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Blog > Posts > Part II: A Lack of Effective Internal Controls Over Grant Funds Can be Costly
Part II:  A Lack of Effective Internal Controls Over Grant Funds Can be Costly

Non-profit organizations that expend more than $500,000 in federal funds are required to have an audit performed in accordance with OMB Circular A-133, and are required to report any internal control or compliance deficiencies indentified during the audit, including questioned costs.  In addition, the organization may be subject to additional monitoring activities by the awarding agency in the form of site visits or grant-specific audits.  Grant recipients are required to prepare a Corrective Action Plan to address any findings or questioned costs identified.  Organizations that fail to address these findings on a timely basis or have a significant amount of questioned costs run the risk of being designated as high-risk and may be subject to additional administrative actions by the granting agency, including: increased grant monitoring and reporting; additional special conditions; withholding of federal grant funds; non-certification of future grant applications; collection of questioned costs through the U.S. Department of Treasury, Treasury Offset Program; or referral to the U.S. Government-Wide Suspension and Debarment List.


With the current state of our economy and the passage of the American Recovery and Reinvestment Act, federal agencies are now required to provide increased oversight over their grants, and the effort needed to address any issues that may be identified can be very costly.  With this in mind, if you currently have federal or state funding, it is essential that you evaluate your organization’s current control environment, and develop and implement policies and procedures to ensure that these funds are adequately accounted for and controlled.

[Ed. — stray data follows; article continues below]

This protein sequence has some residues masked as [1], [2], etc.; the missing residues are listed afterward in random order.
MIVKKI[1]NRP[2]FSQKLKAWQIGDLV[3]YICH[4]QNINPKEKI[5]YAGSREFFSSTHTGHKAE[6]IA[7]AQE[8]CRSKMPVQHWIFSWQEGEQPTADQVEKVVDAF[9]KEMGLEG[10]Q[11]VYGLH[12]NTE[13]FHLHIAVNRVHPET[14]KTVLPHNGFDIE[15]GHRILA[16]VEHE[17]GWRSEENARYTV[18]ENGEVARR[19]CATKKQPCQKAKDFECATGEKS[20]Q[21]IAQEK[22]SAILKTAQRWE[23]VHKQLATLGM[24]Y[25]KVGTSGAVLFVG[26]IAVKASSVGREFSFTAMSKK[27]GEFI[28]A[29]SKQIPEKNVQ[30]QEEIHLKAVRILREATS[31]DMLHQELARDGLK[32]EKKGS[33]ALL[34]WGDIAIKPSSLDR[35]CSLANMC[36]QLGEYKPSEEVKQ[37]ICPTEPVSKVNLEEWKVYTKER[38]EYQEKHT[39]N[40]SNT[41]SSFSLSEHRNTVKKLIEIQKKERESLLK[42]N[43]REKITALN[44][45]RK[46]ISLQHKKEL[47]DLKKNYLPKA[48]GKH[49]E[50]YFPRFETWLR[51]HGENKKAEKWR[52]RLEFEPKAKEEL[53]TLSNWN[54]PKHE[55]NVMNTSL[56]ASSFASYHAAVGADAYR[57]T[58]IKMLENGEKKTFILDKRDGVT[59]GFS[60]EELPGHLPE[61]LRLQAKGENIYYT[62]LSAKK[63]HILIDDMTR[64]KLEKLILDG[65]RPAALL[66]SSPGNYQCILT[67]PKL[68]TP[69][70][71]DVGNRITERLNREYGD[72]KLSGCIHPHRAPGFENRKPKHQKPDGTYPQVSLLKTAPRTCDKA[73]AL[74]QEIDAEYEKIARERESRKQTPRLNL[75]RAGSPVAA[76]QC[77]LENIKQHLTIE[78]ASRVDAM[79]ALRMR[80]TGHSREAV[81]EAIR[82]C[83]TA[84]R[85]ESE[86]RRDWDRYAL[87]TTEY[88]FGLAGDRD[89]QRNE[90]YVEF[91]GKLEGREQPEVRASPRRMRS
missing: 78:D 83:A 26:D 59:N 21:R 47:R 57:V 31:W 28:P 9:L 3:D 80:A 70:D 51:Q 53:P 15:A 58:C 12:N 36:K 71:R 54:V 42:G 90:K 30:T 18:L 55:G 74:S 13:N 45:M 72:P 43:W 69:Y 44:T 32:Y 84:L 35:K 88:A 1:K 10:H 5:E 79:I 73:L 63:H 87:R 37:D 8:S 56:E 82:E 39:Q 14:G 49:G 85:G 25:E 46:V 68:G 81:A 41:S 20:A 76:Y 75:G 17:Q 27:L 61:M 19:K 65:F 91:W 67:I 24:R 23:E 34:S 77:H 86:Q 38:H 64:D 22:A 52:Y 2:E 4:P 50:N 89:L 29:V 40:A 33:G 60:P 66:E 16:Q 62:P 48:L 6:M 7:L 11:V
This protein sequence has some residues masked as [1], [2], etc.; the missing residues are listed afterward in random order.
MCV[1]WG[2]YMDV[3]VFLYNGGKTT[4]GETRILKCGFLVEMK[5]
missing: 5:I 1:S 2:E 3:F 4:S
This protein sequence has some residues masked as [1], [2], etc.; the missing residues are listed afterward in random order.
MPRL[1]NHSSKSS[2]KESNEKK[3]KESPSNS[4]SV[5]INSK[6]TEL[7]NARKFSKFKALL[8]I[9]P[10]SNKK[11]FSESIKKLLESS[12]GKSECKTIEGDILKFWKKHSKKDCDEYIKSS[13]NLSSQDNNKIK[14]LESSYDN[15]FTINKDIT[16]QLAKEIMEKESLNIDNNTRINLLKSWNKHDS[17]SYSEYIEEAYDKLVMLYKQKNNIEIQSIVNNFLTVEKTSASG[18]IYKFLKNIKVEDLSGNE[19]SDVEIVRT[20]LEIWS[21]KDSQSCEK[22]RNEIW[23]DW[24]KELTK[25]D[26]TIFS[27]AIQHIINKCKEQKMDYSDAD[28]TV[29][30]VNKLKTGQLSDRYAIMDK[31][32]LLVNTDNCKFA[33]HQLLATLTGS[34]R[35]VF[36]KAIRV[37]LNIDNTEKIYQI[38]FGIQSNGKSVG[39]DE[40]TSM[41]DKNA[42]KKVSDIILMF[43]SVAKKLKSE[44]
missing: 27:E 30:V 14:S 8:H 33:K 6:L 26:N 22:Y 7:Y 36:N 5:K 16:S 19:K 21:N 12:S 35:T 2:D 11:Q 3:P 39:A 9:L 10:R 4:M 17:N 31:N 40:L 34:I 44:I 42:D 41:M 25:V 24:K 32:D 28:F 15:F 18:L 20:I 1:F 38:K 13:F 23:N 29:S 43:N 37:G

August 10. 2010 | Phil Aldridge

 

 

Part II: A Lack of Effective Internal Controls Over Grant Funds Can be Costly

 

Non-profit organizations that expend more than $500,000 in federal funds are required to have an audit performed in accordance with OMB Circular A-133, and are required to report any internal control or compliance deficiencies indentified during the audit, including questioned costs.  In addition, the organization may be subject to additional monitoring activities by the awarding agency in the form of site visits or grant-specific audits.  Grant recipients are required to prepare a Corrective Action Plan to address any findings or questioned costs identified.  Organizations that fail to address these findings on a timely basis or have a significant amount of questioned costs run the risk of being designated as high-risk and may be subject to additional administrative actions by the granting agency, including: increased grant monitoring and reporting; additional special conditions; withholding of federal grant funds; non-certification of future grant applications; collection of questioned costs through the U.S. Department of Treasury, Treasury Offset Program; or referral to the U.S. Government-Wide Suspension and Debarment List.


With the current state of our economy and the passage of the American Recovery and Reinvestment Act, federal agencies are now required to provide increased oversight over their grants, and the effort needed to address any issues that may be identified can be very costly.  With this in mind, if you currently have federal or state funding, it is essential that you evaluate your organization’s current control environment, and develop and implement policies and procedures to ensure that these funds are adequately accounted for and controlled.

 

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